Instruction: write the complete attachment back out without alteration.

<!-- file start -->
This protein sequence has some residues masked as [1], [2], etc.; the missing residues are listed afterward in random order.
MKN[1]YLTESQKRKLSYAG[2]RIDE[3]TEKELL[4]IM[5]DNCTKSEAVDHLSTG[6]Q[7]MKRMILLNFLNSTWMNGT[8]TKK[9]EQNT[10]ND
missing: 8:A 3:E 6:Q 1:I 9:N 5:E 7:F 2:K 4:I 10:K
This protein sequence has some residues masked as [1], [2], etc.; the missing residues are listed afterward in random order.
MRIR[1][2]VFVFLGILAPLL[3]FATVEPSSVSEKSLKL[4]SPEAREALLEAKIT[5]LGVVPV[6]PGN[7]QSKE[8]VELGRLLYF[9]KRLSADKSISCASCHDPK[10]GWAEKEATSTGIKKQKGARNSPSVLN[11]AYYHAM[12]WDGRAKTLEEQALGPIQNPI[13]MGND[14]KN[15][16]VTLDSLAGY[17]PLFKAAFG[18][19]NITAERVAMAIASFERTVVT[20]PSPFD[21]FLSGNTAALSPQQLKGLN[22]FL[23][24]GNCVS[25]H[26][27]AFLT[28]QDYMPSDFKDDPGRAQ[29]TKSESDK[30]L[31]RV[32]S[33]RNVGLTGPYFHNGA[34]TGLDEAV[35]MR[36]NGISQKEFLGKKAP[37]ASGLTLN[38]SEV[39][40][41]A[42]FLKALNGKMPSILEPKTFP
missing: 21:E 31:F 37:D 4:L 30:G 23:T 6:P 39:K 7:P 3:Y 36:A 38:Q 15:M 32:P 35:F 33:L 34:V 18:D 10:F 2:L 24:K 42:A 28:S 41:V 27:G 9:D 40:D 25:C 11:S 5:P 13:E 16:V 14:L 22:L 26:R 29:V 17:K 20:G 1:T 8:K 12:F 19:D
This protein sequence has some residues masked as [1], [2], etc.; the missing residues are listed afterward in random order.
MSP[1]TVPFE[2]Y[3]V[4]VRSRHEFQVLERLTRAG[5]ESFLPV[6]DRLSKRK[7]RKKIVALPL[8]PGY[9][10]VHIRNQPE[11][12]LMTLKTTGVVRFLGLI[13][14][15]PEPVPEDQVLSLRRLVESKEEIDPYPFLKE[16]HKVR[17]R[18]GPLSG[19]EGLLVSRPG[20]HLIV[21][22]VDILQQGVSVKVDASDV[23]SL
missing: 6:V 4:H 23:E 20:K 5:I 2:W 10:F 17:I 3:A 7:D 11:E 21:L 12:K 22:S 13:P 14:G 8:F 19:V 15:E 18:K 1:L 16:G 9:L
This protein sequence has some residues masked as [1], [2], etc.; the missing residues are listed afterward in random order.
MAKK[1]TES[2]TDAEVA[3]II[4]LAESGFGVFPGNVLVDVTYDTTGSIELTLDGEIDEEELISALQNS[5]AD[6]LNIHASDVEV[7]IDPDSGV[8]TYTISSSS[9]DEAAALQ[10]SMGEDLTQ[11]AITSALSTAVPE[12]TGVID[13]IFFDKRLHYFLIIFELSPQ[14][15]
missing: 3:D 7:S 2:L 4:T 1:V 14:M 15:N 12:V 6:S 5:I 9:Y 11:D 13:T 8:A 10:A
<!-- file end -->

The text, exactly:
This protein sequence has some residues masked as [1], [2], etc.; the missing residues are listed afterward in random order.
MKN[1]YLTESQKRKLSYAG[2]RIDE[3]TEKELL[4]IM[5]DNCTKSEAVDHLSTG[6]Q[7]MKRMILLNFLNSTWMNGT[8]TKK[9]EQNT[10]ND
missing: 8:A 3:E 6:Q 1:I 9:N 5:E 7:F 2:K 4:I 10:K
This protein sequence has some residues masked as [1], [2], etc.; the missing residues are listed afterward in random order.
MRIR[1][2]VFVFLGILAPLL[3]FATVEPSSVSEKSLKL[4]SPEAREALLEAKIT[5]LGVVPV[6]PGN[7]QSKE[8]VELGRLLYF[9]KRLSADKSISCASCHDPK[10]GWAEKEATSTGIKKQKGARNSPSVLN[11]AYYHAM[12]WDGRAKTLEEQALGPIQNPI[13]MGND[14]KN[15][16]VTLDSLAGY[17]PLFKAAFG[18][19]NITAERVAMAIASFERTVVT[20]PSPFD[21]FLSGNTAALSPQQLKGLN[22]FL[23][24]GNCVS[25]H[26][27]AFLT[28]QDYMPSDFKDDPGRAQ[29]TKSESDK[30]L[31]RV[32]S[33]RNVGLTGPYFHNGA[34]TGLDEAV[35]MR[36]NGISQKEFLGKKAP[37]ASGLTLN[38]SEV[39][40][41]A[42]FLKALNGKMPSILEPKTFP
missing: 21:E 31:F 37:D 4:L 30:G 23:T 6:P 39:K 7:P 3:Y 36:A 38:Q 15:M 32:P 35:F 33:L 34:V 18:D 10:F 2:L 24:K 42:A 28:S 41:V 27:G 9:D 40:D 25:C 11:S 5:P 13:E 16:V 14:L 22:L 26:R 29:V 17:K 20:G 1:T 8:K 12:F 19:D
This protein sequence has some residues masked as [1], [2], etc.; the missing residues are listed afterward in random order.
MSP[1]TVPFE[2]Y[3]V[4]VRSRHEFQVLERLTRAG[5]ESFLPV[6]DRLSKRK[7]RKKIVALPL[8]PGY[9][10]VHIRNQPE[11][12]LMTLKTTGVVRFLGLI[13][14][15]PEPVPEDQVLSLRRLVESKEEIDPYPFLKE[16]HKVR[17]R[18]GPLSG[19]EGLLVSRPG[20]HLIV[21][22]VDILQQGVSVKVDASDV[23]SL
missing: 6:V 4:H 23:E 20:K 5:I 2:W 10:F 17:I 3:A 7:D 11:E 21:L 12:K 22:S 13:P 14:G 8:F 19:V 15:E 18:K 1:L 16:G 9:L
This protein sequence has some residues masked as [1], [2], etc.; the missing residues are listed afterward in random order.
MAKK[1]TES[2]TDAEVA[3]II[4]LAESGFGVFPGNVLVDVTYDTTGSIELTLDGEIDEEELISALQNS[5]AD[6]LNIHASDVEV[7]IDPDSGV[8]TYTISSSS[9]DEAAALQ[10]SMGEDLTQ[11]AITSALSTAVPE[12]TGVID[13]IFFDKRLHYFLIIFELSPQ[14][15]
missing: 3:D 7:S 2:L 4:T 1:V 14:M 15:N 12:V 6:S 5:I 9:Y 11:D 13:T 8:A 10:A